I just got my 9-3 running after almost a year of sitting on stands and getting dragged from one house to another. Brief synopsis, I picked it up for $800 in excellent condition except for the motor dying from lubrication failure (here)
. I had several goals for getting the car running again one of which was to replace the b205 oil pump with the early b204 oil pump, the bigger one with a lot of teeth. The newer design is the same one used in all the b2x5s. This oil pump may not be the sole cause of the 9-3/9-5 lubrication failures, but changing it should be an improvement. The best way to do this is to use the b204 front cover.
In my rebuild thread I compared the b204/b205 covers. I really wasn't very thorough and missed a couple differences that make mounting the b204 cover in a t7 engine bay impossible - without modification
Step 1) Find an early b204 cover
The b204 cover with the bigger oil pump and larger teeth can only be found on ng900s from 94 to mid 97. In mid 97 the b204s went to the smaller oil pump that can be found on the last of the b204s and all the b2x5s.
Step 2) Modification of the b204 cover
The bottom of the b204 cover has a small tab below the water pump bolt holes that the b205 cover does dot. This interferes with the passenger side motor mount bracket. The only way I was able to bolt up the bracket was to remove this tab with a Dremel tool. It should be much easier to cut this piece off before the cover was attached to the block.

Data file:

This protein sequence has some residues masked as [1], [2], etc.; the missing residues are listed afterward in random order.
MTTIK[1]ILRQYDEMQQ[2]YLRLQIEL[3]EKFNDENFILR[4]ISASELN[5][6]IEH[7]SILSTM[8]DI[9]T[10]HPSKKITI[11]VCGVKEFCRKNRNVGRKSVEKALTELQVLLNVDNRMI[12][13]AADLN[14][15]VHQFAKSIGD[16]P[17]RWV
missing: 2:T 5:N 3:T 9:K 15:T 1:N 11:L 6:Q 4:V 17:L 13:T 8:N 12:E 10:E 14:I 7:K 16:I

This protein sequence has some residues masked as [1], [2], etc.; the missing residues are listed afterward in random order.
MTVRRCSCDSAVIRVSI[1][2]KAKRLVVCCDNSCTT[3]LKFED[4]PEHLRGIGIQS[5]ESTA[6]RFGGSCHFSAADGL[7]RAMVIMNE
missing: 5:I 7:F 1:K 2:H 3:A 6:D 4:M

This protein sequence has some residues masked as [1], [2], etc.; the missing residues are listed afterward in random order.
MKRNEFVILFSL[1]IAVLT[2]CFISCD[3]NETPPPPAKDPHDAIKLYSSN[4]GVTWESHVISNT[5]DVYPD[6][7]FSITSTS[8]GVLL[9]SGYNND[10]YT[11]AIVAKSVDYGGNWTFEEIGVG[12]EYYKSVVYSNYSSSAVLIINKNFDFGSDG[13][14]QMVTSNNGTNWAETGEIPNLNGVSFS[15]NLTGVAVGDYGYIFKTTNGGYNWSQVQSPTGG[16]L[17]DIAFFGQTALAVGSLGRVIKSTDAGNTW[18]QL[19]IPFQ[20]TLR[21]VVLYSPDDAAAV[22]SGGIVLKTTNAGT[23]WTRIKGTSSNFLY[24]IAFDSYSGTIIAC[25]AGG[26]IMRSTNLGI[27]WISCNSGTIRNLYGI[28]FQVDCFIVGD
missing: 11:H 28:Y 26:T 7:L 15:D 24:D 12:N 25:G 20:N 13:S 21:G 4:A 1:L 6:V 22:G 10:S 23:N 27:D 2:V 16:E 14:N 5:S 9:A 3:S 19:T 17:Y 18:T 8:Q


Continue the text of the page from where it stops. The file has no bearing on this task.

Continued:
Step 3) Making a bracket for the power steering pump
The piece of steel that I used is a nail plate from a hardware store. I think it was 3" x 9" and only cost a few dollars. It's galvanized which should help with rust. If I lived in a part of the country that salted the roads, I would definitely put something on the finished plate to stop rust.
Next I traced the bottom and side. With the bottom of the power steering pump bracket on the opposite side, I had to guesstimate where everything would line up. I left a large margin so I could go back and make some corrections if need be.
Using a cut off wheel I trimmed everything down and ground down the rough edges. Setting it in place I double checked to make sure there weren't any big overhangs. Especially off the front where it could tear up the belt.
Last step was bolt holes. There are lots of good ways to drill holes I would recommend drawing everything out. Mark the center of each hole using a metal punch. Drill out the holes, small bit then large bit. You can see that everything lined up pretty well in the end.
Everything else on the b204 cover bolts up to the t7 engine. You can see that in the end the less than 1/32" of an inch doesn't warrant any change in belt length.